A New Generation of Researchers

Participatory Action Research and City Youth:  Methodological Insights from the Council of Youth Research by Mark A. Bautista, Melanie Bertrand, Ernest Morrell, D’Artagnan Scorza & Corey Matthews

Teachers College Record Volume 115 Number 10,2013, p.1-23 http://www.tcrecord.org/library ID Number 17142,Date Accessed 6/3/2014


Traditionally researchers are known as academic scholars; distanced outsiders that theorize, observe, critique, and document findings to be read by others in field of academia. Many findings are laden and obscured by the researchers’ personal bias.    In this study research is taken to a new level and redefined by its young participants, methods, and multivocality and multimodality presentation of research outcomes.   The role of the researcher is both participant and knowledge seeker.  “This study is as much about the methodological approaches to educational research as it is about the youth who use these tools to tell their story.” (p. 5).

The authors of this study deliberately morph from all-knowing researchers into facilitators and onlookers for a group of high school students that attend five, underachieving and poverty ridden urban high schools in East and South Los Angeles.  “The students, who traditionally would be the objects of research, become the researchers themselves.”(p. 15). The most powerful part of this study is how through active research, students labeled as disadvantaged minorities, come to understand the power of their voice and ability to initiate change. Students are no longer passive learners or victims of an inadequate inequitable educational system.   “Students’ experiences can help reframe problems and solutions in education while simultaneously producing knowledge that is student-centered and action-driven.” (p.4). Through participation in action research, students take charge of their learning in an authentic and engaging process.

The research mission was “to find out to what degree California students receive an “adequate” education and whether it meets their academic needs.”(p. 8). After exposure to critical sociological texts and learning about research methods, students took their research out to the field.  The student research included both quantitative and qualitative methods. They conducted surveys and interviews with students, teachers, administrators, and elected officials.  They researched data and collected statistics from the internet.  Student researchers’ advantage was that they were insiders.  They lived in the neighborhoods and attended the schools.  Their peers and teachers were more comfortable and honest in sharing information and feelings with the students, than they may have been with outside researchers.

The critical finding for some students was learning what education looked like outside their background knowledge and experiences.  Students visited schools in more affluent areas of Los Angeles that clearly had better resources and facilities than their urban schools.  Data from research informed students of the disparities in quality of education between the poor urban and affluent schools. “The student-researchers honed their critical analysis to understand schooling in urban areas, making a strong case that their projects epitomize the concept of grounded research.”(p. 12).  It became disturbingly evident to the student-researchers that California did not offer an adequate education to all citizens.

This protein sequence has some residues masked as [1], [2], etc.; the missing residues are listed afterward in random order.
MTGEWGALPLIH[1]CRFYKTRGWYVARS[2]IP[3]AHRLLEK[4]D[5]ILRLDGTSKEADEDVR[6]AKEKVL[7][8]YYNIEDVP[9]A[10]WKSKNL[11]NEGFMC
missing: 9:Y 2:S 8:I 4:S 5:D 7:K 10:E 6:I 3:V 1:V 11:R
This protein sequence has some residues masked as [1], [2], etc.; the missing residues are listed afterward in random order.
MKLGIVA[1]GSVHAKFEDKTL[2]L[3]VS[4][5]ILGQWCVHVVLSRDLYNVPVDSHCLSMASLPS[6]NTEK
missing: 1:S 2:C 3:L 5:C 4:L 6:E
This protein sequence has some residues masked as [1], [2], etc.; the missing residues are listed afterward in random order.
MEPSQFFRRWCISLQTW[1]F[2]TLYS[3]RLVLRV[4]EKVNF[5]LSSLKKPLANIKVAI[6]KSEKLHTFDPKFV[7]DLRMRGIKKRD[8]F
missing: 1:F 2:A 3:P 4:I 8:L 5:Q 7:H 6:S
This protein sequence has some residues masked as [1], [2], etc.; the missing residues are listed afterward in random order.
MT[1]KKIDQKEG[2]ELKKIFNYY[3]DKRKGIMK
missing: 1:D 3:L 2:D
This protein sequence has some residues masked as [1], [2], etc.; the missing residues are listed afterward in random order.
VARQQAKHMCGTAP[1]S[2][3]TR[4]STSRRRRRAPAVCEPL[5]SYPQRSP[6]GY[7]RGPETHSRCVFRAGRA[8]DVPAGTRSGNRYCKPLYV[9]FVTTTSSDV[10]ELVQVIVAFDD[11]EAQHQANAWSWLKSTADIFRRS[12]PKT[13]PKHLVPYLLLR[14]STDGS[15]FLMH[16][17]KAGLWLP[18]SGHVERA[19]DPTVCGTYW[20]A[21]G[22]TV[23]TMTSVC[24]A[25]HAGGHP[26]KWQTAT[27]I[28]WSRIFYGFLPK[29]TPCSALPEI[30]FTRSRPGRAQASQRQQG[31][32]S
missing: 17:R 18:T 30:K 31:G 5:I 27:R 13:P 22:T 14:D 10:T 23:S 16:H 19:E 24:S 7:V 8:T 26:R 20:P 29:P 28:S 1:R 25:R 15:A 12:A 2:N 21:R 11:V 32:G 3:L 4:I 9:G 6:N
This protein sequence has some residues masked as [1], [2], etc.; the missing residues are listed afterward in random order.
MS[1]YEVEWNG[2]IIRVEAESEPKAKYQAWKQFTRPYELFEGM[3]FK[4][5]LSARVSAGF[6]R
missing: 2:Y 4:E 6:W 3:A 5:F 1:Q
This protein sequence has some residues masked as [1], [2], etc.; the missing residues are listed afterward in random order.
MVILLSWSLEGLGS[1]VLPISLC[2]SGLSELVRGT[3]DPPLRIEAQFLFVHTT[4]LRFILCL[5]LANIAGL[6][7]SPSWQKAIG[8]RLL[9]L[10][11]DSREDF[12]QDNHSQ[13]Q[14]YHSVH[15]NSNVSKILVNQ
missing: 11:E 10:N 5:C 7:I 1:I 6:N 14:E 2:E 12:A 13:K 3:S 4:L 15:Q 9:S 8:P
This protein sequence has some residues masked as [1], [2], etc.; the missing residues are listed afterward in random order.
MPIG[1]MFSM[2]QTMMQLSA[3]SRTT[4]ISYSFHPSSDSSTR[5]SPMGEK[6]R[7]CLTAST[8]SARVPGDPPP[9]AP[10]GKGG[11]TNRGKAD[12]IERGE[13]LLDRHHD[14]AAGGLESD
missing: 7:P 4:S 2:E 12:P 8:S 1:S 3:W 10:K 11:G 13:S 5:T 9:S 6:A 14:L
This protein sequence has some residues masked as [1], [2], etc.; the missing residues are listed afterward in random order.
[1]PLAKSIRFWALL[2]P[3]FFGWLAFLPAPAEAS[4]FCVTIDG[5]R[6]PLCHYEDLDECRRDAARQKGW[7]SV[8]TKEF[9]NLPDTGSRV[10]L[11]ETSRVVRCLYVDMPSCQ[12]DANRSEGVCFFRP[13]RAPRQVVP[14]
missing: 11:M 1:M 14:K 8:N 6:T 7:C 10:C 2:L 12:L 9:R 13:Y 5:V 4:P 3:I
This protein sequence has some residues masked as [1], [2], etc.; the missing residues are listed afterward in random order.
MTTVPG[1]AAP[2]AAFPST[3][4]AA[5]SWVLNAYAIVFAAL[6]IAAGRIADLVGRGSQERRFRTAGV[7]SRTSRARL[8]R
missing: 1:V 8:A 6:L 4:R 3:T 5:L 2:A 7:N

The most compelling and innovative part of the study were the modalities in which the student-researchers revealed their findings to their peers, community members, teachers, administrators, and community leaders.  Traditionally research is shared through books, journals, reports, or thesis meant to be read by peers of the scholarly researcher.  The student-researchers were given free rein of ways to present their research.  Students collaborated on media projects such as Power Points and documentaries.  “The PowerPoint presentations and documentaries highlight and validate a range of voices and speakers while explicitly critiquing systematic racism and classism in education and calling for change.” (p. 15).  Authentic student voice and languages were used in the crafting of the documentaries and Power Points.  This in return made the students’ finding comprehensible to their peers and communities.  This is essential if the communities the communities with such a profound disparity in adequate educational resources are to advocate for themselves. “Until we make the power of research accessible to young people and other marginalized communities, educational research will be limited in its scope and impact.”(p. 2)

This study changed my perspective of what it meant to be a researcher and how research can be used as a tool to proactively impact communities.  The student-researchers left behind their labels of underprivileged victims of society to advocates for themselves and their communities.  In my future research, I will look for ways to be inclusive of the people I am studying.  Not only is it an eye opening, it is ultimately an empowering experience for all involved in the process.  It may be the only way to impact measurable change.

“Give a man a fish and you feed him for a day; teach a man to fish and feed him for a lifetime.” (Chinese Proverb)








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Connie Hahne

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Andrea Decker

Connie, I thought of the same proverb. Like you, I found this article eye-opening.

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